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Canadian Consumer Attitudes and Purchasing Behaviour of Omega-3 Products

Tomas Nilsson (), Darren Chase, John Paul Emunu, Diane McCann-Hiltz and Yanning Peng

No 7713, Consumer and Market Demand Network Papers from University of Alberta, Department of Resource Economics and Environmental Sociology

Abstract: The development of innovative functional food products is a major trend in today's food industry. The growth of this industry is driven by increased consumer awareness of their own health deficiencies, increased understanding of the possible health benefits of functional foods, development in formulation technologies, a positive regulatory environment and changing consumer demographics and lifestyles. While there has been a proliferation of omega-3 products such as milk, eggs, yogurt, and margarine in the Canadian food market, very little is known about consumers of omega-3 products. In our study we use ACNielsen HomescanTM data combined with ACNielsen Panel TrackTM survey data to develop profiles of omega-3 consumers in Canada. The focus of the study is on consumers of four products: omega-3 milk, omega-3 yogurt, omega-3 margarine and omega-3 eggs. We investigate whether there are significant differences between consumers and non-consumers of omega-3 products based on their age, income, education, and household composition. We also investigate whether a household's knowledge of the Canadian food guide, knowledge of nutrition labels, and consideration of health benefits influences the decision to purchase omega-3 products. The results from the ordered probit model estimation show that an aging (baby boomer) population is the most frequent purchaser of omega-3 products, the presence of children in the home increases the purchasing frequency of omega-3 yogurt and omega-3 margarine, and reading the Nutrition Facts panel and health benefits are important factors that affect the purchase of omega-3 products.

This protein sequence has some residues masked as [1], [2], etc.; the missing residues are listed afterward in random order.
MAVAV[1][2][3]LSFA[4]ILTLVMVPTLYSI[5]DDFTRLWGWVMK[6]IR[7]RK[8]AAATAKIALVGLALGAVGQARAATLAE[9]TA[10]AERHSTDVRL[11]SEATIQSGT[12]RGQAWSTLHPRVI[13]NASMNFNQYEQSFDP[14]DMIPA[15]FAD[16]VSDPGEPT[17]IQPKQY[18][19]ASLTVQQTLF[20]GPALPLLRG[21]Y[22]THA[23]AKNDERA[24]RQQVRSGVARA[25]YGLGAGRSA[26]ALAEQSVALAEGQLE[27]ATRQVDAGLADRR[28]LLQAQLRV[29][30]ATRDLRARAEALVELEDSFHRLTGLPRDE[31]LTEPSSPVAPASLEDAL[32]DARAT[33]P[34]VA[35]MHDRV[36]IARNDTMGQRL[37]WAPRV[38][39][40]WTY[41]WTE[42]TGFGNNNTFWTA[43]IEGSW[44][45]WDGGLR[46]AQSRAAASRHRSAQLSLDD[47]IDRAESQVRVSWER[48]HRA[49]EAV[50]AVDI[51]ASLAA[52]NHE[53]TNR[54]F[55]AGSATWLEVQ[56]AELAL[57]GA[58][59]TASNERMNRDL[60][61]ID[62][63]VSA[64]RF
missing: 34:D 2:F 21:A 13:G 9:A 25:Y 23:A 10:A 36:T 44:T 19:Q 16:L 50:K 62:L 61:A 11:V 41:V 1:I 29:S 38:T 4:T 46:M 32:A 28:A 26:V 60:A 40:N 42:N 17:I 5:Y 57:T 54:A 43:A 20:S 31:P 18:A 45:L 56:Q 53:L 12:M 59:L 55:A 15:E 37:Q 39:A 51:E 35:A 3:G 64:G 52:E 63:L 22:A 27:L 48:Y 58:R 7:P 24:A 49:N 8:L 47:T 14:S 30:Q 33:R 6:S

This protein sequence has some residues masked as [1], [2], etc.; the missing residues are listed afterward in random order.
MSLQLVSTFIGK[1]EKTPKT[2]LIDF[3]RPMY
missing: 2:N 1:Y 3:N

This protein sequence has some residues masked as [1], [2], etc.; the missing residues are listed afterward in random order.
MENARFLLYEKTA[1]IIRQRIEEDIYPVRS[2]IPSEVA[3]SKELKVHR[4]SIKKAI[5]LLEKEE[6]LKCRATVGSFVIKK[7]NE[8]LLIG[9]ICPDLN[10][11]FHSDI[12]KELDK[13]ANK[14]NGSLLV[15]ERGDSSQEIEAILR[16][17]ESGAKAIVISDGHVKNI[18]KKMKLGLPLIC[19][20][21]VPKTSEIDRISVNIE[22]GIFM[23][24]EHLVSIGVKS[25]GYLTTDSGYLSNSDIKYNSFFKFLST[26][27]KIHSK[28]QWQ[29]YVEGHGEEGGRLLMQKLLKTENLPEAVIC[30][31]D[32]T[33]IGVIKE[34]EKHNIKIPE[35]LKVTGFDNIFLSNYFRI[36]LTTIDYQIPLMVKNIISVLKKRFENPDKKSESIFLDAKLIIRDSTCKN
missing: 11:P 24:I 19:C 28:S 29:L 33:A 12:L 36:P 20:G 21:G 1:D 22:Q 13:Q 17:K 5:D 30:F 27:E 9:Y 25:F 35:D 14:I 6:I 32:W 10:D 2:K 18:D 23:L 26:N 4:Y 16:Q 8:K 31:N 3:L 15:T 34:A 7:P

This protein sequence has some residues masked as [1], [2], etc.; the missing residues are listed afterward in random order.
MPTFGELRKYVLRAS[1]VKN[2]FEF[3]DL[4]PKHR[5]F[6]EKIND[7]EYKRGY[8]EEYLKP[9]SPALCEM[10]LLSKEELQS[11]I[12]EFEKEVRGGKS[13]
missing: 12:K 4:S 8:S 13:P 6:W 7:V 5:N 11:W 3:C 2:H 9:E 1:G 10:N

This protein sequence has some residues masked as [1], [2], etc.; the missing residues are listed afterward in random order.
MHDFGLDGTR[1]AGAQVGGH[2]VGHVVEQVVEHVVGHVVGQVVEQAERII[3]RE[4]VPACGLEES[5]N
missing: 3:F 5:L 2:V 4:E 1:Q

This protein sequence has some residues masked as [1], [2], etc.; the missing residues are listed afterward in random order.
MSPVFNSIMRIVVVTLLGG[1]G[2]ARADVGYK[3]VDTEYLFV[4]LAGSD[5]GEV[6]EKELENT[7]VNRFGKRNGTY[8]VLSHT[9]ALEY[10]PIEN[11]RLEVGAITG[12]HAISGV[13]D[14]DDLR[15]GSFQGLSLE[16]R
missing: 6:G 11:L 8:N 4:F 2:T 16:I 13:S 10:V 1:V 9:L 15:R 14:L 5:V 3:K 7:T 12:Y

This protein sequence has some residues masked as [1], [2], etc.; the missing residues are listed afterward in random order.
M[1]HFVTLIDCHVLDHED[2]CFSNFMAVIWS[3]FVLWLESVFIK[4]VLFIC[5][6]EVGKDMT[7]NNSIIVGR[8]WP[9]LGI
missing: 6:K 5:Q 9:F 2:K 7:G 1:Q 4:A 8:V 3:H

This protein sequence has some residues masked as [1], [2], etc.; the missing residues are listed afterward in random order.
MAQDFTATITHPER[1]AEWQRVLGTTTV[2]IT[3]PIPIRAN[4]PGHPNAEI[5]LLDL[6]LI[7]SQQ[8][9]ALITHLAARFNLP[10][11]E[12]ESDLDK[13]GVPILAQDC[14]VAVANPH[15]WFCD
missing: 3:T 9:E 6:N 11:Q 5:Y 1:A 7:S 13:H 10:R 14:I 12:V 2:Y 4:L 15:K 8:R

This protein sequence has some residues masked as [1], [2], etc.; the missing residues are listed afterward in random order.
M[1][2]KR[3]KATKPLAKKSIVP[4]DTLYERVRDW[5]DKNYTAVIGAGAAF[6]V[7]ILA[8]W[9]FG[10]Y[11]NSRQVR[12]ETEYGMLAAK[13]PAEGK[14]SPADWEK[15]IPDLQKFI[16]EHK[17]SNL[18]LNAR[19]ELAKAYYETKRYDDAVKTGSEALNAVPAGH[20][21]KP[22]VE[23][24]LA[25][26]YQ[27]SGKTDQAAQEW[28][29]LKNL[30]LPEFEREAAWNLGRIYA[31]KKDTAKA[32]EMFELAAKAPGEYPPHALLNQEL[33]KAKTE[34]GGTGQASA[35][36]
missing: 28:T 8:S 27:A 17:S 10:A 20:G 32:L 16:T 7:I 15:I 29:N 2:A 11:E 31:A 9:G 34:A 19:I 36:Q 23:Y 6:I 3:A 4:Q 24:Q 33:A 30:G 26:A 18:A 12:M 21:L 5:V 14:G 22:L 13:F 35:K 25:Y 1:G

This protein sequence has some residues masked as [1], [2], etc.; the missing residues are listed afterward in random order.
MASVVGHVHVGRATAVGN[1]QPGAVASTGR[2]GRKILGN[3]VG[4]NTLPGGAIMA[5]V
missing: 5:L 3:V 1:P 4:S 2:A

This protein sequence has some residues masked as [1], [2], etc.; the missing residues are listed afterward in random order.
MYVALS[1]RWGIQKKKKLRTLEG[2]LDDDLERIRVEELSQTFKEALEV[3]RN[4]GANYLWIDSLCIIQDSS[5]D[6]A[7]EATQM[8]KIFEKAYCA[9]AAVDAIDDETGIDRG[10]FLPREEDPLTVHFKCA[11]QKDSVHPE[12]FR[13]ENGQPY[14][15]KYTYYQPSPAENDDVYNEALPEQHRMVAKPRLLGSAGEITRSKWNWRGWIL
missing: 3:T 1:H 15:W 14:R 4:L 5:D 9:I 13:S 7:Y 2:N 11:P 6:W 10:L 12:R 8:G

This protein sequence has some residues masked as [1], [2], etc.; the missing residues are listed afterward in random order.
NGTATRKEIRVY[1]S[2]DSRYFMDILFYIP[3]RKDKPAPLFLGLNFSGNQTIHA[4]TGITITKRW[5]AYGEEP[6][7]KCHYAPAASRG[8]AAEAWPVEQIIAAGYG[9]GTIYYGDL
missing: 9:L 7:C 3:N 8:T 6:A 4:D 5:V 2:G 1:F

Keywords: Food; Consumption/Nutrition/Food; Safety (search for similar items in EconPapers)
Pages: 30
Date: 2007
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DOI: 10.22004/ag.econ.7713

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